Tuesday , May 21 2019
Home / EconLog Library / Who’s Afraid of Budget Deficits?

Who’s Afraid of Budget Deficits?

Summary:
In a provocative article in Foreign Affairs titled “Who’s Afraid of Budget Deficits?” Jason Furman and Lawrence H. Summers argue that we should not worry much about the federal government’s large and growing budget deficits.  While they admit that politicians and policymakers “shouldn’t ignore fiscal constraints entirely,” they say that they “should focus on urgent social problems, not deficits.” And throughout the piece, they assume, for every single problem they address, that the solution is more spending. It’s not surprising that they don’t worry much about deficits. Furman and Summers aren’t just rank and file economists. Furman, an economics professor at Harvard University’s Kennedy School, was the chairman of former President Barack Obama’s Council of

Topics:
David Henderson considers the following as important: , , , , ,

This could be interesting, too:

Scott Sumner writes A little bit of knowledge is a dangerous thing

Scott Sumner writes How not to save for college

David Henderson writes Robert Pear RIP

Scott Sumner writes Sebastian Edwards on MMT and Latin American populism

In a provocative article in Foreign Affairs titled “Who’s Afraid of Budget Deficits?” Jason Furman and Lawrence H. Summers argue that we should not worry much about the federal government’s large and growing budget deficits.  While they admit that politicians and policymakers “shouldn’t ignore fiscal constraints entirely,” they say that they “should focus on urgent social problems, not deficits.” And throughout the piece, they assume, for every single problem they address, that the solution is more spending. It’s not surprising that they don’t worry much about deficits.

Furman and Summers aren’t just rank and file economists. Furman, an economics professor at Harvard University’s Kennedy School, was the chairman of former President Barack Obama’s Council of Economic Advisers. Summers, who is president emeritus of Harvard, was the Treasury Secretary under former President Clinton and head of the National Economic Council under former President Obama. I know Summers from when we were both economists with President Reagan’s Council of Economic Advisers and I know Furman from his work. These are not, to put it mildly, dumb guys. And if you dismiss them as such, you make a big mistake. It’s important to look at their argument.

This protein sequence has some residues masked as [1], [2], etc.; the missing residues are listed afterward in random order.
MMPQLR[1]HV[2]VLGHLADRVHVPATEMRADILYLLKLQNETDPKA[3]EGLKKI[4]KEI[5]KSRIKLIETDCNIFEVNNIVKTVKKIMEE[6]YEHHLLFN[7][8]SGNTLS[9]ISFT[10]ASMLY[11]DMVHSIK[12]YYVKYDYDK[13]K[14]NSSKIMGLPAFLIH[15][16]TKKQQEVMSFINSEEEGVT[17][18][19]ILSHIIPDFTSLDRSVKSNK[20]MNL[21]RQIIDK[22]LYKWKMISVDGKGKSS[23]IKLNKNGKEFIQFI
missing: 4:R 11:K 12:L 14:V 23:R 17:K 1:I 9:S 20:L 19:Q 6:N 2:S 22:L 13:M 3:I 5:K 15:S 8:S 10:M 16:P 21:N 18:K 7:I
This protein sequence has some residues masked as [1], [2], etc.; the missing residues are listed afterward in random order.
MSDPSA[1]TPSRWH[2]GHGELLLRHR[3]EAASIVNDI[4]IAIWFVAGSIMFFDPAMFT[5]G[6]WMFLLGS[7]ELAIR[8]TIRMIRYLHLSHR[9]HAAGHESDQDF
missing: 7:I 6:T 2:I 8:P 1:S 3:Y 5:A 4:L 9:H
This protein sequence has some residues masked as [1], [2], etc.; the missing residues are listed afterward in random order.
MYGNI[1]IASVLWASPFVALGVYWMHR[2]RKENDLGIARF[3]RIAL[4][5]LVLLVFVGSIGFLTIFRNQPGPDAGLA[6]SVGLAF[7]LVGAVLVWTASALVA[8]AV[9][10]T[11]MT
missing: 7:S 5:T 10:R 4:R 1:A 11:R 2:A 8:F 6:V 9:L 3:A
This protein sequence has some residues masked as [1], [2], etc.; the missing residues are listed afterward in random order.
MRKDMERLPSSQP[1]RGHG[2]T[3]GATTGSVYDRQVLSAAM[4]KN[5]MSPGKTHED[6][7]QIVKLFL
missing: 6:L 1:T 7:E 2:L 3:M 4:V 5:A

I’ve studied their argument, and I find it unpersuasive in two respects: (1) their main case, which is that we shouldn’t worry much about deficits and (2) their subsidiary point, which is that we need at least the amount of government spending we have now and should be ready and willing to increase government spending.

This is from my latest Defining Ideas article, “Who’s Afraid of Budget Deficits? I Am,” February 20, 2019.

That middle paragraph is there because I sometimes get comments on Facebook and elsewhere to the effect that we can ignore these guys because they’re idiots. They’re not. And I had to read their Foreign Affairs piece 4 times before making my own judgment about it.

David Henderson
David Henderson is a British economist. He was the Head of the Economics and Statistics Department at the OECD in 1984–1992. Before that he worked as an academic economist in Britain, first at Oxford (Fellow of Lincoln College) and later at University College London (Professor of Economics, 1975–1983); as a British civil servant (first as an Economic Advisor in HM Treasury, and later as Chief Economist in the Ministry of Aviation); and as a staff member of the World Bank (1969–1975). In 1985 he gave the BBC Reith Lectures, which were published in the book Innocence and Design: The Influence of Economic Ideas on Policy (Blackwell, 1986).

Leave a Reply

Your email address will not be published. Required fields are marked *